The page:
take significantly more effort to tilt at usenet windmills then to simply ignore
the things that do not fit into your usenet world view? How many resources are
you saving by sending 9 lines of advice about how to avoid a 2 line attribution
to everyone who uses an attribution you disapprove of? Your behaviour, if it
were not so completely insane, would be laughable.

You take exception to the software I chose to use to post to this usenet group
although it generates posts which are in compliance with usenet standards - else
the posts would not appear or propagate. The software I choose to use affects
you in NO WAY WHATSOEVER. It seems self-evident that if '--' appears near the
bottom of a usenet post and the first thing on the next line is a person's name,
everything thereafter is a signature. If your software does not indicate it as
such, perhaps you could use your brain and adjust your reading patterns to stop
reading at the point where you realize the rest of the post is a signature. This
is much the same way it is necessary for me to mentally skip the first couple
paragraphs of your posts where you typical rant about attributions and such.

You are intentially obtuse and demand _every_ _single_ _concept_ _and_ _idea_
_be_ _spelled_ _out_ _down_ _to_ _the_ _last_ _l_e_t_t_e_r_. Anything that goes
unwritten or assumed is an invitation for you to deliberately misunderstand and
find fault with.

Quite frankly, it's exhausting. And although you are an intelligent person, and
have many useful ideas to contribute, you have worn me out with your constant
and deliberate misunderstandings and attempts to change others' behaviour in
ways that simply do not matter.

I wanted to avoid being kill filed so as to avoid duplicate replies to questions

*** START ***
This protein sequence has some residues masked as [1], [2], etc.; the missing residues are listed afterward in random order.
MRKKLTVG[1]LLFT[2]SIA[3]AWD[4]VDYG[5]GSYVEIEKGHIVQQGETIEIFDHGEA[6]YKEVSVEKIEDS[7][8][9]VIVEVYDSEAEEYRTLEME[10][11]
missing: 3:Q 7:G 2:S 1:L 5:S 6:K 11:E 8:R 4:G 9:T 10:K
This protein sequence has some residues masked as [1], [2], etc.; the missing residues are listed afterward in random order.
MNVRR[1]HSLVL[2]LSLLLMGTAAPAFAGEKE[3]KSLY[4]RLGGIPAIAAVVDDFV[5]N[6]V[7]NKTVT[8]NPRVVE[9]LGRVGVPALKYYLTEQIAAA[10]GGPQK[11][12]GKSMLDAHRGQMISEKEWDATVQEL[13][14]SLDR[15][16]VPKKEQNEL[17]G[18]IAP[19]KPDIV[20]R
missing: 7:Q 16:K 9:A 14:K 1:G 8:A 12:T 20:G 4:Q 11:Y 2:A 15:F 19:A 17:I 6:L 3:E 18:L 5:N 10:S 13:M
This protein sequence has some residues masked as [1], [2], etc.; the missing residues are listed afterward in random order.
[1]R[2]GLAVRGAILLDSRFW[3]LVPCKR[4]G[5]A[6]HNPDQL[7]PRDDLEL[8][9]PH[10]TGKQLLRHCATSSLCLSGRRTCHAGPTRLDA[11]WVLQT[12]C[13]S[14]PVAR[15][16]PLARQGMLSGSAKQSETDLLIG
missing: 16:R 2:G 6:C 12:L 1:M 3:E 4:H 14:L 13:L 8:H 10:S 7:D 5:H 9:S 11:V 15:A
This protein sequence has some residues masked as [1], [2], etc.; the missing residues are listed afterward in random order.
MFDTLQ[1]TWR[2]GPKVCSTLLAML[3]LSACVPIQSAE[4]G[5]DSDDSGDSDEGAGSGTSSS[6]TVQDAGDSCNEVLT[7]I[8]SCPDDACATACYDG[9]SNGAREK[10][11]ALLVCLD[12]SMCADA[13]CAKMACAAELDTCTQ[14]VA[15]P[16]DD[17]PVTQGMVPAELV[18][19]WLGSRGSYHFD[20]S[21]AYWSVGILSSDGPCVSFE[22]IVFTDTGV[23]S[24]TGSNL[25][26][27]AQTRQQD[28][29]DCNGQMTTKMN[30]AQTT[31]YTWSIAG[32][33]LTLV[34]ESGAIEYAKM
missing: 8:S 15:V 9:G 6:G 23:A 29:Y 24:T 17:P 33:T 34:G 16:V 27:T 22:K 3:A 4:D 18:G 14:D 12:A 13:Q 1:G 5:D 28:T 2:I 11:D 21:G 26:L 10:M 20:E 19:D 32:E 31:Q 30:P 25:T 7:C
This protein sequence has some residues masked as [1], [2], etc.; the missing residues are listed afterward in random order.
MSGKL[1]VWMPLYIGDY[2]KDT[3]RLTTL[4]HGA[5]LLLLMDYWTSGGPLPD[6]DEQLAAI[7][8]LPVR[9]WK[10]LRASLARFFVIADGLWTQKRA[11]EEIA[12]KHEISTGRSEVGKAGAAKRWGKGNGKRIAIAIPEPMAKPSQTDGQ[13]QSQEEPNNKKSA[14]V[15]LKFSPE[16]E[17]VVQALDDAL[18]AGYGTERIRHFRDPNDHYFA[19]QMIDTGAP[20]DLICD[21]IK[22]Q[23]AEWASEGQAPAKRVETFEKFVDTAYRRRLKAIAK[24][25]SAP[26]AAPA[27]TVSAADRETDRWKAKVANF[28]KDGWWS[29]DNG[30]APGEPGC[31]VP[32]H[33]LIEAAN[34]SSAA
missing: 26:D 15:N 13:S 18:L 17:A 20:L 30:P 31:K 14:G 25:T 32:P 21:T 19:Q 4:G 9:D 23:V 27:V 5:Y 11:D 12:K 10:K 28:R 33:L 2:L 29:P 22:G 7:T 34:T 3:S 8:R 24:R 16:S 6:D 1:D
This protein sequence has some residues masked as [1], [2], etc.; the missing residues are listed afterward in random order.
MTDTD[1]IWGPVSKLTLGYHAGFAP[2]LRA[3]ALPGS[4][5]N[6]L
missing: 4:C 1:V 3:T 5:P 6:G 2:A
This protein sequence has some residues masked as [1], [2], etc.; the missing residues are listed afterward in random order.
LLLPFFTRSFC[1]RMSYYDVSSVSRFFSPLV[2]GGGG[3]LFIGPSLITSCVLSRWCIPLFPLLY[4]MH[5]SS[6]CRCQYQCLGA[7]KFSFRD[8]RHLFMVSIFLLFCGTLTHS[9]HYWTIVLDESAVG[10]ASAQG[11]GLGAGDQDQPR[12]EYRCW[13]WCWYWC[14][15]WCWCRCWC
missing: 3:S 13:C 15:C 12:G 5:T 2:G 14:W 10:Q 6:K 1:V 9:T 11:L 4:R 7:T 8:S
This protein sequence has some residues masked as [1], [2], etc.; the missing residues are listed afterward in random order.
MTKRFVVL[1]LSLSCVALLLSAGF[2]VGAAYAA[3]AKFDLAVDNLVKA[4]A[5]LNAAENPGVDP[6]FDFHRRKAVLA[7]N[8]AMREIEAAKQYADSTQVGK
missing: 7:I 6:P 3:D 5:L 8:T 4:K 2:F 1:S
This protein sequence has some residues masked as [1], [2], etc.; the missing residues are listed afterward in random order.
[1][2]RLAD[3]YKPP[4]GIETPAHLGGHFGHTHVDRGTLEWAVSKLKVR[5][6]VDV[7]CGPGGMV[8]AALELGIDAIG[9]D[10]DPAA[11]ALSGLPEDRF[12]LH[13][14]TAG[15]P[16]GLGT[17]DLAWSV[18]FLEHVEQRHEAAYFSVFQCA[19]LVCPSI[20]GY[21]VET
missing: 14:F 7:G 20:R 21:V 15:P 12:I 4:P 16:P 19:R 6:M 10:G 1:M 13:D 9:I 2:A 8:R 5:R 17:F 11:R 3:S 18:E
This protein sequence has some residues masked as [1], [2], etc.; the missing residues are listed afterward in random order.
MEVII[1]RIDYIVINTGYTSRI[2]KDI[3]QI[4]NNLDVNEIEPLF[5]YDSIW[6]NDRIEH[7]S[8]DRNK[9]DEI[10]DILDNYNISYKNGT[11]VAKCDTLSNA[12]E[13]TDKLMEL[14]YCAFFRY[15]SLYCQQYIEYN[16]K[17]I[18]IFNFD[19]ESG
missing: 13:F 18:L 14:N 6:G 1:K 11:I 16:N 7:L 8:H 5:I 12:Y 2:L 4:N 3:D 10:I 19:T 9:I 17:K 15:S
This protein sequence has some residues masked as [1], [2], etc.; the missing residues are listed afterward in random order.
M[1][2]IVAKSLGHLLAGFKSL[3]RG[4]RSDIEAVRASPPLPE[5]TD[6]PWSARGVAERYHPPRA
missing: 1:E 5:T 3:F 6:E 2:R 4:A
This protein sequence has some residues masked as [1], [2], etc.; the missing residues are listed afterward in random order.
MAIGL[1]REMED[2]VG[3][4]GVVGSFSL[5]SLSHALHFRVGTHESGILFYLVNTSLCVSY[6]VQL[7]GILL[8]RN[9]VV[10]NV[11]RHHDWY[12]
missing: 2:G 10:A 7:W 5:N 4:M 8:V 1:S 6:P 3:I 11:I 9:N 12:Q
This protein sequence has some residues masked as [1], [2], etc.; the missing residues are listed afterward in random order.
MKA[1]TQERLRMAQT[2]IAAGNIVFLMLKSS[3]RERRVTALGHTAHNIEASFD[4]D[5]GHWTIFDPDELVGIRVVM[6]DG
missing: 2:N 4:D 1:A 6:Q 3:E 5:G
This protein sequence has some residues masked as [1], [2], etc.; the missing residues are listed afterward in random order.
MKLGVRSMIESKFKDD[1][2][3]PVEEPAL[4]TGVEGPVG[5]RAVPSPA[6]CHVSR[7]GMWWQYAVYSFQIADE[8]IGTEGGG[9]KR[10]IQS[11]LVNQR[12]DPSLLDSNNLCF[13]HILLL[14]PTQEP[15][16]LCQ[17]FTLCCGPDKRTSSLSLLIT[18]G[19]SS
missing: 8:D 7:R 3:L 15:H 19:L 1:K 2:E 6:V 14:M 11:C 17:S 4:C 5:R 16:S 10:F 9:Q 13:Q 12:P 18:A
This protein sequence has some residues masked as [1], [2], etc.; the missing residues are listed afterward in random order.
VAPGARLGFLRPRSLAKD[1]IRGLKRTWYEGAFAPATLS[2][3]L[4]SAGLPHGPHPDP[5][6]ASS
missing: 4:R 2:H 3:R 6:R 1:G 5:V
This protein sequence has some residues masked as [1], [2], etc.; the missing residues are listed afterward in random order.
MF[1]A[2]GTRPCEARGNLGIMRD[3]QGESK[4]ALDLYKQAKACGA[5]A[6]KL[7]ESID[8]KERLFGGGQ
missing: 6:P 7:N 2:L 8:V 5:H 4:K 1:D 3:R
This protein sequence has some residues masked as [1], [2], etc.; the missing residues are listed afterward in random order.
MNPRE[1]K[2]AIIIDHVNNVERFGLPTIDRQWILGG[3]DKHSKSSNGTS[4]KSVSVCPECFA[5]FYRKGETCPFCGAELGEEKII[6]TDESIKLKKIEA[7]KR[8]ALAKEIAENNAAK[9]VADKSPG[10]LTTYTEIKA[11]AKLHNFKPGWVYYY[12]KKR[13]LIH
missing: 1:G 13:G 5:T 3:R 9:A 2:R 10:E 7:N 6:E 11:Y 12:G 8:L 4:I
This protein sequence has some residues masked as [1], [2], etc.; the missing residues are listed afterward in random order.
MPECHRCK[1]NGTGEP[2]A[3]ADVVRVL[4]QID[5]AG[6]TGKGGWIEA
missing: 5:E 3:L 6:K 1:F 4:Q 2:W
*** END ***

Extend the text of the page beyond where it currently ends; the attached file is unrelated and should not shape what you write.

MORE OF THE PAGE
(since you would no longer be able to see my reply pointing a poster to the FAQ
for example), but now I simply no longer care.

--
Grant Wagner <gw*****@agricoreunited.com>
comp.lang.javascript FAQ - http://jibbering.com/faq

Jul 23 '05 #11

P: n/a
Grant Wagner wrote:
Thomas 'PointedEars' Lahn wrote:
Grant Wagner wrote:
> kaeli wrote:
>> And get away from IE proprietary document.all syntax, which is AFAIU
>> even deprecated in IE6.
>
> I'd re-word that as "experienced JavaScript authors in this newsgroup
> (and hopefully elsewhere) recommend against using the document.all
> collection to access any DOM element".


Oh, so I am not an "experienced JavaScript author" IYHO, thank you.
Be very careful with generalization.


Again, you are being intentionally obtuse. [...]


Again, you have wasted my time. The last time.
PointedEars
Jul 23 '05 #12

P: n/a
KS
Nice job folks, finally some people with some skills, and the extra info is
great:)
Any books or websites that help people to choose the right code which is not
proprietary and
is more "clean" javascript. The way is should be written. There are many
ways to get the same result, but it might not be the best way.
Jul 23 '05 #13

P: n/a
KS wrote:
Any books or websites that help people to choose the right code which is
not proprietary and is more "clean" javascript. The way is should be
written.
Most books about the topic (both language and DOM) are badly written,
inaccurate and obsolete. Some even do not explain that it is necessary to
test for available DOM features; they just recommend using them, ignoring
the script errors.

Using a proprietary object model rather that a standards compliant one is
nothing more "clean" JavaScript (which is now but a programming language)
than drinking tea rather than coffee -- both contain caffeine, both can be
drunken. At first it must *work* with the target UAs, *then* optimization
can and should be done. The result would be a mixed usage of DOMs, while